Elliott Mackle and George Mende
Elliott Mackle and George Mende came to support the Conservancy via two different roads.
Elliott’s father was a successful Florida developer – “I saw him sell 100 homes in one weekend,” he says. As a teen, Elliot liked going beyond the Miami subdivisions to cruise the Everglades in a Jeep ... “Just me and my best friend and the sawgrass,” he reflects.
In contrast, George Mende grew up in South Carolina, where there were plenty of natural areas and ways to enjoy them – collecting plants with classmates in the Francis Marion National Forest, riding horses with a friend into a local pine forest.
As the years went by, George became concerned about how fast landscapes were disappearing; and joining the Conservancy was a logical step. “It was the international aspect that brought them to my attention – they were protecting contiguous blocks of land,” he says.
A DEVELOPING AWARENESS
For Elliott, a three-year Air Force stint in California showed him the value of conservation. “I camped out in Yosemite and Big Sur ... it knocked my socks off,” he said. “And I realized that on the West Coast, you couldn’t put up a hotel just anywhere.”
On overseas assignments and as he built his career in Atlanta – novelist, journalist, food critic, university instructor – Elliott grew to appreciate the unspoiled areas he encountered. Pairing up in 1972, he and George had discovered a shared interest in preservation as well as an enthusiasm for travel.
Today they integrate both. In addition to touring around the world, they visit Conservancy projects they’ve supported. George tells of visiting the Lost Cove project in Tennessee: “On the canyon rim, it was like standing on the edge of a cloud, looking down on a green sea.” Elliott enjoyed seeing restoration work in the Everglades.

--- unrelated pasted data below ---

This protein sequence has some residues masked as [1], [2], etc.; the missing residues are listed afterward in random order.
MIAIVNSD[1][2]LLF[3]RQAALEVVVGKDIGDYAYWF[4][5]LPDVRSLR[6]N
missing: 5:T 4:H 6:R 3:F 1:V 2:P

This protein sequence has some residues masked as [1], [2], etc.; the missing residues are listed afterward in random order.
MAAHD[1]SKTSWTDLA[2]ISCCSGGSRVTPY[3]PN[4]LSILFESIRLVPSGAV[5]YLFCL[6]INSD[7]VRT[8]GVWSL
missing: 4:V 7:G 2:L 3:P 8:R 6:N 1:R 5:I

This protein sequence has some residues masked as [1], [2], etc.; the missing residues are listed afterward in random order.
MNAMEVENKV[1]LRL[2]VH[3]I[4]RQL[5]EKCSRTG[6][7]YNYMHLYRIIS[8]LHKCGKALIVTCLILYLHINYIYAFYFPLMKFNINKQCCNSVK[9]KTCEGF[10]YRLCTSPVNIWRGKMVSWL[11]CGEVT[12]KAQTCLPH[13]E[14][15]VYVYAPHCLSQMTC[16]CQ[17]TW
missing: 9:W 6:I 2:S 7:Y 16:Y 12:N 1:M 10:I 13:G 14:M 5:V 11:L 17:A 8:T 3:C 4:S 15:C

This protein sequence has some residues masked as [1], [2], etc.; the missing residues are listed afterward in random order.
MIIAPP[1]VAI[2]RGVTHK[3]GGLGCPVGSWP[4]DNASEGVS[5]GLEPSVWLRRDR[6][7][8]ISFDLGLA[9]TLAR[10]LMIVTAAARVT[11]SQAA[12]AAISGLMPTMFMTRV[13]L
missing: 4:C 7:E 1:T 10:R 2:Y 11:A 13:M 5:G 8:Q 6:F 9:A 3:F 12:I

Elliott also likes supporting areas close to home: “I was at a farmer’s market in DeKalb, wearing a Conservancy hat. A guy in camo and boots came up to me and said, ‘I just want to thank you for what you’re doing. You can’t hunt and fish in a subdivision.’”
PUTTING TRUST IN ACTION
George, a retired senior vice president of Wachovia’s trust division, emphasizes the importance of “spelling out where you want your money to go.” Last year he and Elliott named the Conservancy in living trusts as well as in their wills. Elliott notes that the trust advisor affirmed their choice: “He said the Conservancy would keep their promises.”
George likes knowing his legacy gift allows him to support conservation for future generations, worldwide. As for Elliott, he gets satisfaction from helping ensure a future for the wild area he remembers so well.
Gifts through your will or estate plan are a simple and flexible way to support the future of The Nature Conservancy.